An Egyptian-Aramaic Papyrus Contains Rosh Hashanah Prayers from the 8th Century BCE

After the destruction of the northern kingdom of Israel by the Assyrians in the 8th century BCE, some of its subjects—member of the Ten Lost Tribes—settled in what is now the Syrian city of Palmyra, where they eventually adopted the local Aramaic language. In the 6th century BCE, likely fleeing an expansionist Babylonia, Israelites and Arameans in Syria resettled in Egypt, where they continued to live side by side. One such Israelite-Aramean community produced a remarkable text, which scholars have only recently been able to make sense of, as Karel van der Toorn writes:

It is one of the most spectacular discoveries in ancient Near Eastern studies of recent years—an Egyptian papyrus from the mid-4th century BCE containing three psalms that originated in the [northern] kingdom of Israel before the fall of Samaria (722 BCE). They provide unique insight into the beliefs and practices of the early Israelites.

The scribes of the scroll used Egyptian Demotic script to write texts in the Aramaic language. The Israelite psalms are also in Aramaic, though several irregularities show they were originally in Hebrew. One of them bears a close resemblance to Psalm 20. The two others are completely new to us. They stand side by side in the papyrus, connected by a common theme.

These songs were to be sung at the autumn harvest festival and the God they invoke is called Yaho [a variation of the Tetragrammaton] or Adonay, [“my Lord”]. There are references to sacrifices of lambs and sheep, bowls filled with wine, and music of lyres and flutes. On the day of the new moon, [i.e., the first day of the Hebrew month], there is a solemn banquet for the God and his worshippers during which Yaho determines destinies for the year to come. “The Merciful One exalts the great, Yaho humiliates the lowly one.” The psalms celebrate his kingship over all other gods. In combination, these various elements point to a setting in the New Year festival—the historical antecedent of Rosh Hashanah. . . .

Understanding these texts has taken over a century. . . . Because the Aramaic texts were written in the Demotic script, experts classified the scroll initially as an Egyptian papyrus. After Lord Amherst of Hackney acquired the text in the 1890s, Egyptologists tried in vain to break its code. Papyrus Amherst 63 was a particular mystery. It took the collaboration of an Aramaic scholar and a Demotic specialist to solve the riddle.

Read more at Ancient Near East Today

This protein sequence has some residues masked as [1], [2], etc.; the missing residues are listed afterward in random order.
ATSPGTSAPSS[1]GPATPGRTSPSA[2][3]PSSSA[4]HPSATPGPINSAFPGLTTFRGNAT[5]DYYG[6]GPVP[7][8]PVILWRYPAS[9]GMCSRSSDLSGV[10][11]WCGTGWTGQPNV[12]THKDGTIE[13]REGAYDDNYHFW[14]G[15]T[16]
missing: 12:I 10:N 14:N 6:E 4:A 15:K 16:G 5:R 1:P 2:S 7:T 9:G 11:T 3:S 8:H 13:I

More about: Ancient Egypt, ancient Judaism, Aramaic, History & Ideas, Psalms, Rosh Hashanah, Ten Lost Tribes

American Aid to Lebanon Is a Gift to Iran

For many years, Lebanon has been a de-facto satellite of Tehran, which exerts control via its local proxy militia, Hizballah. The problem with the U.S. policy toward the country, according to Tony Badran, is that it pretends this is not the case, and continues to support the government in Beirut as if it were a bulwark against, rather than a pawn of, the Islamic Republic:

So obsessed is the Biden administration with the dubious art of using taxpayer dollars to underwrite the Lebanese pseudo-state run by the terrorist group Hizballah that it has spent its two years in office coming up with legally questionable schemes to pay the salaries of the Lebanese Armed Forces (LAF), setting new precedents in the abuse of U.S. foreign security-assistance programs. In January, the administration rolled out its program to provide direct salary payments, in cash, to both the Lebanese Armed Forces (LAF) and the Internal Security Forces (ISF).

The scale of U.S. financing of Lebanon’s Hizballah-dominated military apparatus cannot be understated: around 100,000 Lebanese are now getting cash stipends courtesy of the American taxpayer to spend in Hizballah-land. . . . This is hardly an accident. For U.S. policymakers, synergy between the LAF/ISF and Hizballah is baked into their policy, which is predicated on fostering and building up a common anti-Israel posture that joins Lebanon’s so-called “state institutions” with the country’s dominant terror group.

The implicit meaning of the U.S. bureaucratic mantra that U.S. assistance aims to “undermine Hizballah’s narrative that its weapons are necessary to defend Lebanon” is precisely that the LAF/ISF and the Lebanese terror group are jointly competing to achieve the same goals—namely, defending Lebanon from Israel.

Read more at Tablet

More about: Hizballah, Iran, Israeli Security, Lebanon, U.S. Foreign policy